Back when I was buying a condo as an unmarried woman about a decade back, I was confronted with the term “spinster” in the legal documentation declaring that I *gasp* had no husband in the process of buying this home. Get your fainting couches ready. I think it would have been far less jarring had I been confronted with the term THORNBACK, though. What’s a thornback you ask? Come with me on this journey of fantastic singlehood, friends…
Why over a decade of holiday seasons have come and gone without a Christmas card from us is complicated.
Actually it’s not! It’s because of shame; plain and simple.
I ended up feeling like I didn’t have a “right,” or we weren’t “enough of a family” to send one out. Like it was a feeling that we weren’t complete. Like somehow we were less of a family because there wasn’t a second parent, or even another child. Just me and her. Just. Only.
My soon-to-be ex-husband and I have shared custody of our son, which means he is with me about half of the month. In addition to being a mother, I work full time and am studying full time as well. (Read: I’m poor.) I’m living with a family member at the moment but I’m trying to relocate closer to school and work.
I’ve had many friends and family and acquaintances exclaim, “I don’t know how you do it!” when I mention the kids and work and school and all my various activities. I have a LOT on my plate, but in the throes of it, I just… do it. I manage. Somehow. Here’s the thing, though. I think the term “single mom” is kind of misleading. Yes, I am single. “Single” in the strictly relationship-status-definition of the word. I do not have a boyfriend or significant other who helps me with housework and rubs my feet at night and shares the day-to-day responsibility of caring for my children.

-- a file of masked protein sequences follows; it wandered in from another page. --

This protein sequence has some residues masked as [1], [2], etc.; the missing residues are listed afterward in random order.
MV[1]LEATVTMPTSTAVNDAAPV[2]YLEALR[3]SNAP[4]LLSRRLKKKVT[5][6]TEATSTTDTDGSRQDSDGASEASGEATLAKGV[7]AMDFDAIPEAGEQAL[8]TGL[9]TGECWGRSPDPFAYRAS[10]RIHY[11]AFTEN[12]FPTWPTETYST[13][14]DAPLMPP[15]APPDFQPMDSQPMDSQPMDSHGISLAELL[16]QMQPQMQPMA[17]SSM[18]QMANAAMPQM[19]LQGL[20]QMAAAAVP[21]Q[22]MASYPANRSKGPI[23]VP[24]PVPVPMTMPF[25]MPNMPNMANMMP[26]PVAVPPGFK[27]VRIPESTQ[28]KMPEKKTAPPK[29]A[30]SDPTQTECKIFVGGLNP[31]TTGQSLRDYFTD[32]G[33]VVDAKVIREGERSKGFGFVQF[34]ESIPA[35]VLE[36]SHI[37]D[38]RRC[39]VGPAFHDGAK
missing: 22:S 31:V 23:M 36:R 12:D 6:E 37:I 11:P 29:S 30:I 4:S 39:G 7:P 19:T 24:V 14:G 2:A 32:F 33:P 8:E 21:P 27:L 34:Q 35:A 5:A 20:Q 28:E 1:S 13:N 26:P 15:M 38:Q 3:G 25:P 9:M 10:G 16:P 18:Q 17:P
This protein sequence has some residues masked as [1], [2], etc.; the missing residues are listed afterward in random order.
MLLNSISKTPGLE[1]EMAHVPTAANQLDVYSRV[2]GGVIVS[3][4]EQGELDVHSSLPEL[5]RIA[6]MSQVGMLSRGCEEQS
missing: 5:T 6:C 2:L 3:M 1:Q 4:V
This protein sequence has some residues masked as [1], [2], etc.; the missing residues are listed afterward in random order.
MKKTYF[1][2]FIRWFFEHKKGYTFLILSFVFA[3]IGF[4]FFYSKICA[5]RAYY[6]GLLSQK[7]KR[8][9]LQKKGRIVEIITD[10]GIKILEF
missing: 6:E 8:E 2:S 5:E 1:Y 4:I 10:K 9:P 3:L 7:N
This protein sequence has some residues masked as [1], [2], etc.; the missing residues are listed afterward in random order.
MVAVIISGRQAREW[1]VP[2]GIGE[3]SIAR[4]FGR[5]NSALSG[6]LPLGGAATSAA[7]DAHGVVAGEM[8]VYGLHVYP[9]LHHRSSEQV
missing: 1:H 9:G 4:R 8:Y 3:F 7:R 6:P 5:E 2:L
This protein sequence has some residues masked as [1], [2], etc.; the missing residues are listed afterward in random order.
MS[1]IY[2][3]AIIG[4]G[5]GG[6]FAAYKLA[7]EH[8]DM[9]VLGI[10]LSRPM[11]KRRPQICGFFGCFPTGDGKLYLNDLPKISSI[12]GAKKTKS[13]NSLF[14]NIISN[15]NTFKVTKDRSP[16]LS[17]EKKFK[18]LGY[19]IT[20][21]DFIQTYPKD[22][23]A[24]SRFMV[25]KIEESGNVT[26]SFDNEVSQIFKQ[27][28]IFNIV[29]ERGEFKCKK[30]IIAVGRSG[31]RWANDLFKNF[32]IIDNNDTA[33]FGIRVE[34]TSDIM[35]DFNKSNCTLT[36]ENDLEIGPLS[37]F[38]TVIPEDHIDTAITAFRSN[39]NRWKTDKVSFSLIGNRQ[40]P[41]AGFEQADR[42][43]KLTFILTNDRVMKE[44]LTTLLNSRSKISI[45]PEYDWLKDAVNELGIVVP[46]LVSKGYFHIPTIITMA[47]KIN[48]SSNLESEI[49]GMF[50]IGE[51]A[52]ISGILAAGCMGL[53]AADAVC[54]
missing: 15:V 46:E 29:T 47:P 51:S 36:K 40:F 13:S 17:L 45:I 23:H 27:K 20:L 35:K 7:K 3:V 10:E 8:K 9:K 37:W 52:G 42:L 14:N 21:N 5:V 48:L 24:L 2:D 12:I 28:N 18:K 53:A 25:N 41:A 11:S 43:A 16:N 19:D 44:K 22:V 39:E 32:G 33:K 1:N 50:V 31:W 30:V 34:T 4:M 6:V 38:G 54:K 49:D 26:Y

These photos of Athalia and her daughter, Lailah, were recently sent over to us from California photographer Whittaker Portraits. Athalia is a single mom, and wanted to capture this time in her five-year-old’s life. Athalia plans to give these to her daughter when she grows up along with poems, letters, and quotes she’s kept in a journal, which I love!
Most days as I push our stroller up a hill loaded with my son and a week’s supply of groceries and feel the muscles in my arms and legs working, I am reminded of the total body workouts I used to enjoy at my local gym. Not that long ago I lived a very different life — one that included a husband, a charming little house that we owned on a tree-lined street, a fulﬁlling full time job, a fun fashion part time job, volunteer work as a board of director for two companies, four weekly gym workouts and a circle of friends for dinner parties or BBQs and occasional travel.
I am a single mother with a rapidly evolving career. My three-year-old and I have been living with my parents for almost two-and-a-half years now, and it’s time to leave. I found a decent (read: not dangerous) apartment complex, and we will be moving in about a month.
What I’ve been considering a lot lately, and what has been upsetting me, is that marriage seems to = babies according to common logic. I find myself not just frustrated as a woman that is simply not damn ready to have a baby yet, but also insulted for pretty much any family that has done things differently.